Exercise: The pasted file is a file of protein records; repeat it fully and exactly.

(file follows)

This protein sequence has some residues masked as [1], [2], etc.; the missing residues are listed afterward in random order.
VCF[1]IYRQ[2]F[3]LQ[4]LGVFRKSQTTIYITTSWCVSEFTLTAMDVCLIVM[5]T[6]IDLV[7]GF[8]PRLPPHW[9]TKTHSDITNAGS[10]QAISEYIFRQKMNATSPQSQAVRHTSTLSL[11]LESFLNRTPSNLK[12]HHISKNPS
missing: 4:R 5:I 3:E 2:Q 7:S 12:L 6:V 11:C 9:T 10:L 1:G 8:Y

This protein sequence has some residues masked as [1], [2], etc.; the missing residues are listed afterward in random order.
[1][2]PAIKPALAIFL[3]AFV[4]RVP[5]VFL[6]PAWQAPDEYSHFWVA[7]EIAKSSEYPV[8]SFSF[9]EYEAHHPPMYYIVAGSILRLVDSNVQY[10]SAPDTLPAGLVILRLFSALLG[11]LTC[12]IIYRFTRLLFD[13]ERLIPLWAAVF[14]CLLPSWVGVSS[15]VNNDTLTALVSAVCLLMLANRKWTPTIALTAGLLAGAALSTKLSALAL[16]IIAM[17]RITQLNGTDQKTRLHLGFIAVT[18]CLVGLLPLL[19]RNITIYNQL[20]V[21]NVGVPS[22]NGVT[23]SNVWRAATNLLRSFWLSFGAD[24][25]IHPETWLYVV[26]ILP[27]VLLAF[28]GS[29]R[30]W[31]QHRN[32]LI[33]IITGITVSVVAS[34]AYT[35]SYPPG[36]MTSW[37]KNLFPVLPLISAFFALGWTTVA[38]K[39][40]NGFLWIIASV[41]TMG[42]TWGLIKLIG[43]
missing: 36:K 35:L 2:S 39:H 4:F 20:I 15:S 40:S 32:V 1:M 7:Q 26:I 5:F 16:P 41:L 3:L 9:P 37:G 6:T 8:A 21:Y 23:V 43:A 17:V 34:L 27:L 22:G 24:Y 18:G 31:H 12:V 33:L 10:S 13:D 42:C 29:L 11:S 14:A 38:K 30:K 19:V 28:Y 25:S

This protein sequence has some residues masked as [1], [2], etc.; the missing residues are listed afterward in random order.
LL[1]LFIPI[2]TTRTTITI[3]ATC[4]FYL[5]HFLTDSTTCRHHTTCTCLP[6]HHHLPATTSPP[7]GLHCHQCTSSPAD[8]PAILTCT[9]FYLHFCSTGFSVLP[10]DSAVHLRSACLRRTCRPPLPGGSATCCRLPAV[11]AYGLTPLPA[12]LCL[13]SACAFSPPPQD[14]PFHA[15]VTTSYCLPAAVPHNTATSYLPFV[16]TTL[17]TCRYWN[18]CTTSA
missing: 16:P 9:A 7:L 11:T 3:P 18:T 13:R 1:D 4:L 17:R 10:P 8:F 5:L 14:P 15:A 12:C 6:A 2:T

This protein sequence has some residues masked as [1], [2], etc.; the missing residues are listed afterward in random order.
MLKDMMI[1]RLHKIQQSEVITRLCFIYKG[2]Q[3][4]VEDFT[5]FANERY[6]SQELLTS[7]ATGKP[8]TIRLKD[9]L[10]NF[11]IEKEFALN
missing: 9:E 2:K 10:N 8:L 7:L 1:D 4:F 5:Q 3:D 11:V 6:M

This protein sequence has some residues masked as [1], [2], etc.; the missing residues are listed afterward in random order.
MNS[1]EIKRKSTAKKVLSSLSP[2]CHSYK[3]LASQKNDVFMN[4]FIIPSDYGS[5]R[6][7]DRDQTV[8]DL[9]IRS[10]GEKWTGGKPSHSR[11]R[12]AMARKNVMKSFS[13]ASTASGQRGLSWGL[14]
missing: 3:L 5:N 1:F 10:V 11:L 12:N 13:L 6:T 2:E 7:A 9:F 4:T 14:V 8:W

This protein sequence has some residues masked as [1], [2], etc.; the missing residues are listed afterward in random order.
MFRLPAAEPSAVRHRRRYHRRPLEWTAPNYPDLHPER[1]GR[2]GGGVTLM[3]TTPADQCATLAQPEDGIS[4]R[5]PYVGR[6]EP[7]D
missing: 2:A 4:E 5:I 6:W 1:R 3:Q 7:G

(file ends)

This protein sequence has some residues masked as [1], [2], etc.; the missing residues are listed afterward in random order.
VCF[1]IYRQ[2]F[3]LQ[4]LGVFRKSQTTIYITTSWCVSEFTLTAMDVCLIVM[5]T[6]IDLV[7]GF[8]PRLPPHW[9]TKTHSDITNAGS[10]QAISEYIFRQKMNATSPQSQAVRHTSTLSL[11]LESFLNRTPSNLK[12]HHISKNPS
missing: 4:R 5:I 3:E 2:Q 7:S 12:L 6:V 11:C 9:T 10:L 1:G 8:Y

This protein sequence has some residues masked as [1], [2], etc.; the missing residues are listed afterward in random order.
[1][2]PAIKPALAIFL[3]AFV[4]RVP[5]VFL[6]PAWQAPDEYSHFWVA[7]EIAKSSEYPV[8]SFSF[9]EYEAHHPPMYYIVAGSILRLVDSNVQY[10]SAPDTLPAGLVILRLFSALLG[11]LTC[12]IIYRFTRLLFD[13]ERLIPLWAAVF[14]CLLPSWVGVSS[15]VNNDTLTALVSAVCLLMLANRKWTPTIALTAGLLAGAALSTKLSALAL[16]IIAM[17]RITQLNGTDQKTRLHLGFIAVT[18]CLVGLLPLL[19]RNITIYNQL[20]V[21]NVGVPS[22]NGVT[23]SNVWRAATNLLRSFWLSFGAD[24][25]IHPETWLYVV[26]ILP[27]VLLAF[28]GS[29]R[30]W[31]QHRN[32]LI[33]IITGITVSVVAS[34]AYT[35]SYPPG[36]MTSW[37]KNLFPVLPLISAFFALGWTTVA[38]K[39][40]NGFLWIIASV[41]TMG[42]TWGLIKLIG[43]
missing: 36:K 35:L 2:S 39:H 4:F 20:I 15:S 40:S 32:V 1:M 7:Q 26:I 5:F 16:P 41:L 3:L 9:P 37:G 6:T 8:A 21:Y 23:V 43:A 17:V 34:L 27:L 22:G 24:Y 18:G 31:H 12:V 33:L 10:S 13:D 42:C 29:L 11:S 14:A 38:K 30:K 19:V 28:Y 25:S

This protein sequence has some residues masked as [1], [2], etc.; the missing residues are listed afterward in random order.
LL[1]LFIPI[2]TTRTTITI[3]ATC[4]FYL[5]HFLTDSTTCRHHTTCTCLP[6]HHHLPATTSPP[7]GLHCHQCTSSPAD[8]PAILTCT[9]FYLHFCSTGFSVLP[10]DSAVHLRSACLRRTCRPPLPGGSATCCRLPAV[11]AYGLTPLPA[12]LCL[13]SACAFSPPPQD[14]PFHA[15]VTTSYCLPAAVPHNTATSYLPFV[16]TTL[17]TCRYWN[18]CTTSA
missing: 16:P 9:A 7:L 11:T 3:P 18:T 13:R 1:D 4:L 17:R 10:P 8:F 5:L 14:P 15:A 12:C 6:A 2:T

This protein sequence has some residues masked as [1], [2], etc.; the missing residues are listed afterward in random order.
MLKDMMI[1]RLHKIQQSEVITRLCFIYKG[2]Q[3][4]VEDFT[5]FANERY[6]SQELLTS[7]ATGKP[8]TIRLKD[9]L[10]NF[11]IEKEFALN
missing: 9:E 2:K 10:N 8:L 7:L 1:D 4:F 5:Q 3:D 11:V 6:M

This protein sequence has some residues masked as [1], [2], etc.; the missing residues are listed afterward in random order.
MNS[1]EIKRKSTAKKVLSSLSP[2]CHSYK[3]LASQKNDVFMN[4]FIIPSDYGS[5]R[6][7]DRDQTV[8]DL[9]IRS[10]GEKWTGGKPSHSR[11]R[12]AMARKNVMKSFS[13]ASTASGQRGLSWGL[14]
missing: 3:L 5:N 1:F 10:V 11:L 12:N 13:L 6:T 2:E 7:A 9:F 4:T 14:V 8:W

This protein sequence has some residues masked as [1], [2], etc.; the missing residues are listed afterward in random order.
MFRLPAAEPSAVRHRRRYHRRPLEWTAPNYPDLHPER[1]GR[2]GGGVTLM[3]TTPADQCATLAQPEDGIS[4]R[5]PYVGR[6]EP[7]D
missing: 2:A 4:E 5:I 6:W 1:R 3:Q 7:G